September 14 to 15 wildly different goodbye waves (left) indicate strong melting in the final phase change of differing ice packs.  Note the clouds obstructing a better view (right). 

There has been a major Arctic Ocean climate circulation change ever since
the great melt of 2012, whereas a new thinner sea ice based weather has been
firmly established. While during summer this regime is characterized by the
presence of long lasting cloud coverage favoring the presence of hovering
lingering cyclones, effectively slowing down summer time melting, this very thin ice regime
also favors more clouds during autumn and winter, whilst less melting
during summer was established,  reduced accretion during the other seasons took hold.
The net resulting effect is a slow but gradual thinning of sea ice, which
culminates to now, the minima season delayed.

WD September 15, 2018

Thursday, September 13, 2018

Stealth sea surface temperatures

~Although the record high surface water temperatures may appear currently smallish
~Their influence is somehow reflected in larger area of surface air temperatures

    OK it was a long day,  so you think of having a drink of water,  but it is warm,  no problems,  add some ice and almost instant cold settles.  But the instant reading of water near surface is colder than mid to bottom, the ice hasn't had time to absorb all the heat available.  Eventually the ice melts,  and its good and refreshing to drink.  This is pretty much what is happening over the Arctic Ocean,  except remainder sea ice is a tad salty,  if all melted  less so than sea water,  so the fresher water melt settles on top, in fact density of sea water at 0 C is heavier than just melted sea ice, even sea water at 4 C would be denser than  a fresh melt at about  0 C,  how do we measure the real temperature of the sea water when such a situation exists?     Is a good question,  perhaps shall we judge it by melting sea ice action?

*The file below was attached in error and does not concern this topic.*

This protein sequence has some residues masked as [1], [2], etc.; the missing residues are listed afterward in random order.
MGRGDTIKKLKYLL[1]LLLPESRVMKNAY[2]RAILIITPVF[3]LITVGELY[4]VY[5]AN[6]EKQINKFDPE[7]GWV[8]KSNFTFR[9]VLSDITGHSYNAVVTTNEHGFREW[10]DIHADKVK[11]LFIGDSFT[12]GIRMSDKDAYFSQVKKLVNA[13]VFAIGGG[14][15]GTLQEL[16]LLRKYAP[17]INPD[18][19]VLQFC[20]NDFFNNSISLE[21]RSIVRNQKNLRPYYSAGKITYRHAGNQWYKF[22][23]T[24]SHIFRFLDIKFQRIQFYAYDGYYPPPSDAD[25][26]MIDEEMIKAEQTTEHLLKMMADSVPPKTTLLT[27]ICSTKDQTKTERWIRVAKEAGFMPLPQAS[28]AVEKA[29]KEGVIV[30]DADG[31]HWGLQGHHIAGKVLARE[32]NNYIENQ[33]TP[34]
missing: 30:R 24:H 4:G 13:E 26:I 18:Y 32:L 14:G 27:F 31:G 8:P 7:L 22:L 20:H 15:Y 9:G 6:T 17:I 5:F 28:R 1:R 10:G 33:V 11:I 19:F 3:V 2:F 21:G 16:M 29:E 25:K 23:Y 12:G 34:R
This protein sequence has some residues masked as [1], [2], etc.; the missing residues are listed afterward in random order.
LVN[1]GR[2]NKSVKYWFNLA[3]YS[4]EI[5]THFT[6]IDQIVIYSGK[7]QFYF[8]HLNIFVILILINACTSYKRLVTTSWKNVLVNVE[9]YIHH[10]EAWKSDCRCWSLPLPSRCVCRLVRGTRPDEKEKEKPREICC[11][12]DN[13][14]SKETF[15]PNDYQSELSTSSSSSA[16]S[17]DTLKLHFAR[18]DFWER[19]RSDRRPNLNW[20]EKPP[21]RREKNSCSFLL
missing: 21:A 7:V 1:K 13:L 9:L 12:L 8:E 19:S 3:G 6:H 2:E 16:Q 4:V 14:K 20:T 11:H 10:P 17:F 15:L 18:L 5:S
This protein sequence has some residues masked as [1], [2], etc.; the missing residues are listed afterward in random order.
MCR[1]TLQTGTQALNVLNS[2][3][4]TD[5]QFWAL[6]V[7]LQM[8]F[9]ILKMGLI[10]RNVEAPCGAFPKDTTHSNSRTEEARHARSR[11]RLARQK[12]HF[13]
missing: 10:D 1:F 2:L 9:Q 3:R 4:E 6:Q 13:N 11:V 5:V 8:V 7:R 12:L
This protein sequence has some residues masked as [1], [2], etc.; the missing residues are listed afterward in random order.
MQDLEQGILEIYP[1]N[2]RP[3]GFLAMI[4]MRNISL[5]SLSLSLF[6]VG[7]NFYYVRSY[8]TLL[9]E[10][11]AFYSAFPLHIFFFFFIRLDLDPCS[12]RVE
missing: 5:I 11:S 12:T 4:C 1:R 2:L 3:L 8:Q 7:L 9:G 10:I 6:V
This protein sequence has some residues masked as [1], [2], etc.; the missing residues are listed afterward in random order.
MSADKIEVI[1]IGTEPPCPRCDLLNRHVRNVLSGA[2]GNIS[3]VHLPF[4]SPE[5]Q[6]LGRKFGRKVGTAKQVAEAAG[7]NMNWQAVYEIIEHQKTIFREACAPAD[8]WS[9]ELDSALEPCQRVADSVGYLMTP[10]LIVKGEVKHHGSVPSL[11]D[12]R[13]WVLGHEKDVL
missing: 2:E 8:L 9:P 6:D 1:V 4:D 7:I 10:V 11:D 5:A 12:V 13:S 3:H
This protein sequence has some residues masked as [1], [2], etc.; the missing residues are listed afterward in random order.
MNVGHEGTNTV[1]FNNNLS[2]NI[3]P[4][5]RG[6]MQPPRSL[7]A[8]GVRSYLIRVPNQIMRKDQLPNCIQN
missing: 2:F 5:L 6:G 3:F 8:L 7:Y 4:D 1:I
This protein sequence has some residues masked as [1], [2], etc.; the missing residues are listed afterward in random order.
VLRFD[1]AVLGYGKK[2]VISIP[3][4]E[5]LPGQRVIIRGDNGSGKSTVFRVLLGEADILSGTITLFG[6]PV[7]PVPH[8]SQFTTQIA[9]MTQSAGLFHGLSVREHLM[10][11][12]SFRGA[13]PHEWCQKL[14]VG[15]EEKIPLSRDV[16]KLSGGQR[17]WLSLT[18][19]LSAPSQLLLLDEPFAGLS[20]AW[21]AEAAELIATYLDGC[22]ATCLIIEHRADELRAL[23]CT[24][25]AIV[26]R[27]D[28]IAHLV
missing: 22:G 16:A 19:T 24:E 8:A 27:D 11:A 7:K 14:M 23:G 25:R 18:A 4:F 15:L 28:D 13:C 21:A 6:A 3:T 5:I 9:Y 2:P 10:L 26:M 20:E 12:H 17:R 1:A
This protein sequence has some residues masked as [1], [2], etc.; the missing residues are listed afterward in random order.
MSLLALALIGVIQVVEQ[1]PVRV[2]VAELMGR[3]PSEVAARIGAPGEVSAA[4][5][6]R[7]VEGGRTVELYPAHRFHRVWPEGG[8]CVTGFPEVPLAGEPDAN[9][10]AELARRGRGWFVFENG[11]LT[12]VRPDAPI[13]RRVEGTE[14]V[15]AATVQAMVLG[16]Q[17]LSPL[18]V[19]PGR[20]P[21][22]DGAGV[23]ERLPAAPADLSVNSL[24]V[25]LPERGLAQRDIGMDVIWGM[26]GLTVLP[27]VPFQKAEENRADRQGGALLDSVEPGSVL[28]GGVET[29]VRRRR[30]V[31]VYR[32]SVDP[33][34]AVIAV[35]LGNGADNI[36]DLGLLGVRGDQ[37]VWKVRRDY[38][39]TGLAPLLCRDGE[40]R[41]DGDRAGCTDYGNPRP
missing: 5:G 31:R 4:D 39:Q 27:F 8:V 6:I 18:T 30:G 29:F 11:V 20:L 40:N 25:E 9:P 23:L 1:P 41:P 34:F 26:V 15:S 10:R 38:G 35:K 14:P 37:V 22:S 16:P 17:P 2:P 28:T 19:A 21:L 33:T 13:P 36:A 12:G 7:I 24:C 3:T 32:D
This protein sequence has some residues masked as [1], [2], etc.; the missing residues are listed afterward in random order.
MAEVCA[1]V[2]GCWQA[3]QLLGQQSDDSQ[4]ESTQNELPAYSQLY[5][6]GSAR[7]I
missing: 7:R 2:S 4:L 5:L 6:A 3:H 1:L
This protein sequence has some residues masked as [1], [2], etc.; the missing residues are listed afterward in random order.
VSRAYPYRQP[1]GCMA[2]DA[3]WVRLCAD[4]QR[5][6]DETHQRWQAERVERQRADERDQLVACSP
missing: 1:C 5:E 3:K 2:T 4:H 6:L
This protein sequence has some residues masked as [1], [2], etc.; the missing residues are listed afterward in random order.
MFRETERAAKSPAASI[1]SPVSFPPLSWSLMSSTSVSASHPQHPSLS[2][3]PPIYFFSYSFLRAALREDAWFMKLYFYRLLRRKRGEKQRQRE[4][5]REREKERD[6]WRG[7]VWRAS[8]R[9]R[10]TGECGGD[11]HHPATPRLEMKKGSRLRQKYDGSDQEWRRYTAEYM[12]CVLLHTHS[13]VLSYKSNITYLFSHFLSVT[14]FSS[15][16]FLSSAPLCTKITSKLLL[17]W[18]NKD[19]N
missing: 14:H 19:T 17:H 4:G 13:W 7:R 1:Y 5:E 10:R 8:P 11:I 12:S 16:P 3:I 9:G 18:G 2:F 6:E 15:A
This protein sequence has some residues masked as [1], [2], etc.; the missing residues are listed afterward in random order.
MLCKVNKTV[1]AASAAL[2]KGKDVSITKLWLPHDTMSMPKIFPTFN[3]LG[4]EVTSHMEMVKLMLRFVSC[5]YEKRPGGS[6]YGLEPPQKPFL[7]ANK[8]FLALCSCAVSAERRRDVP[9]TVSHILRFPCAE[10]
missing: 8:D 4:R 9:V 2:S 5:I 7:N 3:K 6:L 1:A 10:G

North of East Siberian Sea,  August 30,  September 13 loop,  a fair bit of melting has occurred while the sst was near 0 C next to the ice,   but very warm 3 to 4 degrees C not very further away. 

   NCEP September 9 very warm SST zones are somehow amplified as much larger surface air areas.   Scattered sea ice mixed with open water temperatures are more near or below  0 C.   Are the very warm salty sst's lurking under the fresher melt waters?   WD September 13, 2018

LATE season melting examples

~With clouds rarely absent ,  a  glimpse of pre-minima very late melting

   Extraordinary "Goodbye Waves" action,  EOSDIS September 9 and 13,  notice they differ in 4 days,  indicating different ice melting,  because a goodbye wave is a final wave of an individually distinct ice mass.  This loop confirms current active melting when the minima should have been declared, the picture with less sea ice is on the 13th.   Sea ice agglomeration density of thousands of little ice islands significantly reduced as well.

  Wrangle Island  has +9 C surface water near by,  seen top left,  during same 9-13 loop ,   all these remaining micro packs are doomed.    Notice internal melting mid extreme right. 

    We are not even dealing with compaction,  which if allowed,  would rapidly reduce sea ice extent
even more dramatically,  a considerable cyclone would do so.  WD September 13, 2018